He’s a well-known journalist and actor who has made his mark in local theatre.
But Keino Swamber is also an accomplished singer, who has been entertaining audiences since he was barely more than a toddler.
“A lot of people know me as a journalist, fewer know me as an actor and even less know me as a singer,” he said in a Sunday Newsday interview.
“But I have been singing pretty much all my life, since the age of five when I entered primary school at La Romaine RC School.”
Swamber’s vocal ability will be featured on Sunday in It’s My Turn, his first, full-length solo concert, at Kaiso Blues Cafe, now located at 1D, Wrightson Road, Port-of-Spain (Seamen and Waterfront Workers Trade Union compound).
He said patrons will experience a range of musical genres.
“The concert would be a melange of everything – a little bit of calypso, gospel, jazz, pop, R&B, some Broadway, just to show off my versatility.”
Swamber said several guest artistes are expected to perform at the event, including saxophonist Jassiem Williams, vocalist Shannon Navarro and Carissa Floyd, who had her own showcase at Kaiso Blues Cafe, several months ago.
The event, scheduled to run from 5pm to 7pm, is being hosted by his friend, singer Malika Joseph, a former member of the San Fernando-based Genesis Chorale.
Swamber was once a staple in music festivals, calypso competitions and school plays in south Trinidad and other parts of the country.
Over the years, he also acted in several musicals and concerts but has never embarked on a full solo project, until now.
He joked that he had attempted to “bandwagon”on a concert, hosted by a friend Lois Lewis, a Point Fortin resident, some years ago.
He said, “She had challenged me to do something on my own but acting and doing a full, solo performance are two completely different things and I have always had this fear of exposing myself like that, because there is a level of exposure that comes with singing in particular that I have found I wasn’t ready for.”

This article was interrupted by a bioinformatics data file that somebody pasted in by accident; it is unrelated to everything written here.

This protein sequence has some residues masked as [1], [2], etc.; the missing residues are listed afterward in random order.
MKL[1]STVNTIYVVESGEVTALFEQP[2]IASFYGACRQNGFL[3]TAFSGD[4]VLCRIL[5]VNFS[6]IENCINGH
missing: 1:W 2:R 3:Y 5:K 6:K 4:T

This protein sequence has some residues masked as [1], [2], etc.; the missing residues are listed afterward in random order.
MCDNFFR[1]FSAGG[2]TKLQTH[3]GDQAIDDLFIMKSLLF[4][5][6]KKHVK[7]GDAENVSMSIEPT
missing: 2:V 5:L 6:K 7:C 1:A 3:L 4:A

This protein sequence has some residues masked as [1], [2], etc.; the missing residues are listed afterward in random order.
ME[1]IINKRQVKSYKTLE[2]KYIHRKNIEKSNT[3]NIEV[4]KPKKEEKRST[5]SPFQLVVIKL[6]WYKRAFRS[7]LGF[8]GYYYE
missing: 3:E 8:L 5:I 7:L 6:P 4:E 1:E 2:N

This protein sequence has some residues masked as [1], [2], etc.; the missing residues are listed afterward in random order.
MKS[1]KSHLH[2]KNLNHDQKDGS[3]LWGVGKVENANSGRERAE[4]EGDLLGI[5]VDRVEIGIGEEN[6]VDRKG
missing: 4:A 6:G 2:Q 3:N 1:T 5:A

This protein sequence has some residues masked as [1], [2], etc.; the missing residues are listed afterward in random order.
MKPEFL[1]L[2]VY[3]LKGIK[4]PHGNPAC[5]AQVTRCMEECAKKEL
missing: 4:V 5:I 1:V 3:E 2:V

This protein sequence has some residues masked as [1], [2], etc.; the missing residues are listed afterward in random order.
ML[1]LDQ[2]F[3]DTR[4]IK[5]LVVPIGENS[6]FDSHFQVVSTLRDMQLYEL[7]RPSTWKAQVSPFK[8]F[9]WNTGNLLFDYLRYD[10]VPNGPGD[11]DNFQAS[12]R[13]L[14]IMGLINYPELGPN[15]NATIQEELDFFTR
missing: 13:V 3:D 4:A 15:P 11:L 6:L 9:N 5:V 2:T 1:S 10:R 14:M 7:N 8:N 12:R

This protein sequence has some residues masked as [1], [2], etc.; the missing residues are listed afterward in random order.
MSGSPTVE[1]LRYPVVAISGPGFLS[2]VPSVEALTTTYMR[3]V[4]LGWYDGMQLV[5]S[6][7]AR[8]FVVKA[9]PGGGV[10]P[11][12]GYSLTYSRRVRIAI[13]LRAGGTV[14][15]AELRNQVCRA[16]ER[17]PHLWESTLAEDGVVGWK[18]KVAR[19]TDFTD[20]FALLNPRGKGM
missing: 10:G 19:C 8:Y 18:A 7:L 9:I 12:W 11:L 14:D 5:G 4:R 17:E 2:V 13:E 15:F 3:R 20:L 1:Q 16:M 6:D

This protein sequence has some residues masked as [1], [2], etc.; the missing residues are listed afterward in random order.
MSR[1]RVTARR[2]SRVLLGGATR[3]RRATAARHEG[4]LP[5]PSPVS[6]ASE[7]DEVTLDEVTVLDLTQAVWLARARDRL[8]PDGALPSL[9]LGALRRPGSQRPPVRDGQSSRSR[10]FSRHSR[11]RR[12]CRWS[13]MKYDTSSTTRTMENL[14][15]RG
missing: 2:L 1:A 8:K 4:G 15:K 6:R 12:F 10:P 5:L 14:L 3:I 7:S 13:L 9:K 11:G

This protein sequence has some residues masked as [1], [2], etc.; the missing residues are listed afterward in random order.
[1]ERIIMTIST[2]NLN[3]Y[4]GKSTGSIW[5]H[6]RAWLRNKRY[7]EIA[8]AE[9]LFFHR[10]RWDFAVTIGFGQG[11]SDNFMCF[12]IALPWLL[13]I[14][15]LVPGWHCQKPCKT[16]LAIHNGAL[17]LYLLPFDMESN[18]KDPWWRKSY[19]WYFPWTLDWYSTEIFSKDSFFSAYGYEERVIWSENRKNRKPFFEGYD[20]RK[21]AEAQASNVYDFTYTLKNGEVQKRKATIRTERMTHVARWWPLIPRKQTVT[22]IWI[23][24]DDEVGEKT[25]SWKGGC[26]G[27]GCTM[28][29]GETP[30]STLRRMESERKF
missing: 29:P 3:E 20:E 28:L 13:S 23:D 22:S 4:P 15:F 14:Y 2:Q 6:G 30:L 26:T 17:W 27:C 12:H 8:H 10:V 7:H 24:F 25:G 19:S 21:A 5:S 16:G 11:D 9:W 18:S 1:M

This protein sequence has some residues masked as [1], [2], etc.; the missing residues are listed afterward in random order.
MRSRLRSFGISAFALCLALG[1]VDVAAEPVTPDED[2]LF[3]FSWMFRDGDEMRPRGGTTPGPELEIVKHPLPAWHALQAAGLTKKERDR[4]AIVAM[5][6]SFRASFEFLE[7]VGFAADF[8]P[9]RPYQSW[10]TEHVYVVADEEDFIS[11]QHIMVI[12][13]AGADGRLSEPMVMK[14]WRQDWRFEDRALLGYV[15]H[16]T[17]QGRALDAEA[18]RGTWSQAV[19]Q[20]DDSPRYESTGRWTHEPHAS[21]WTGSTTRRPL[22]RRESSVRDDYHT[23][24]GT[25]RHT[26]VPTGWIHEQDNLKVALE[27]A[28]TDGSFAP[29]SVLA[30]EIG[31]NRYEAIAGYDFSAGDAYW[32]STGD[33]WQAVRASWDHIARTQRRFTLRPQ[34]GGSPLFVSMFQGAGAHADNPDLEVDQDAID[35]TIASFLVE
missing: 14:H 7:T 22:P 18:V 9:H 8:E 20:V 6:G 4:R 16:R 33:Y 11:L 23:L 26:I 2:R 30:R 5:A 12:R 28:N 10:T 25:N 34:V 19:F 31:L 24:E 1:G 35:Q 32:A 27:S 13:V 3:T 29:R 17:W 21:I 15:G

After deciding to pursue the project, Swamber said he was also encouraged by Simply Put musician Keron Daniel-Ferreira, who agreed to assist with the concert.
“I told him what I wanted to do and without even hearing me sing, he decided to embark on the project. So, I just decided it’s my turn to show people what I could do now.”
Having Ferreira on board, Swamber said, is a plus since he already had a band and was eager to share his expertise.
“I did not have to go searching for individual musicians to pull together for the project and we went and started exploring some songs and the project just took off.”
In the realm of theatre, Swamber’s first professional role came in 1992 with the play, The Love Nest, performed by the then San Fernando City Theatre Movement.
However, he said doing the play Beef No Chicken with the Trinidad Theatre Workshop, in 2006, has been the highlight of his acting career, thus far.
Swamber said he shared the stage with luminaries in the industry – an experience on which a price tag can never be put.
“Sharing the stage with stalwarts like Stanley Marshall, Glen Davis and Susan Hannays-Abraham, that was pretty much one of the highlights of my acting career.
“You grow up seeing these people on TV, on Westwood Park and other plays and I was sharing the stage with these people. It was a very surreal kind of moment working with them and being encouraged by them as well.”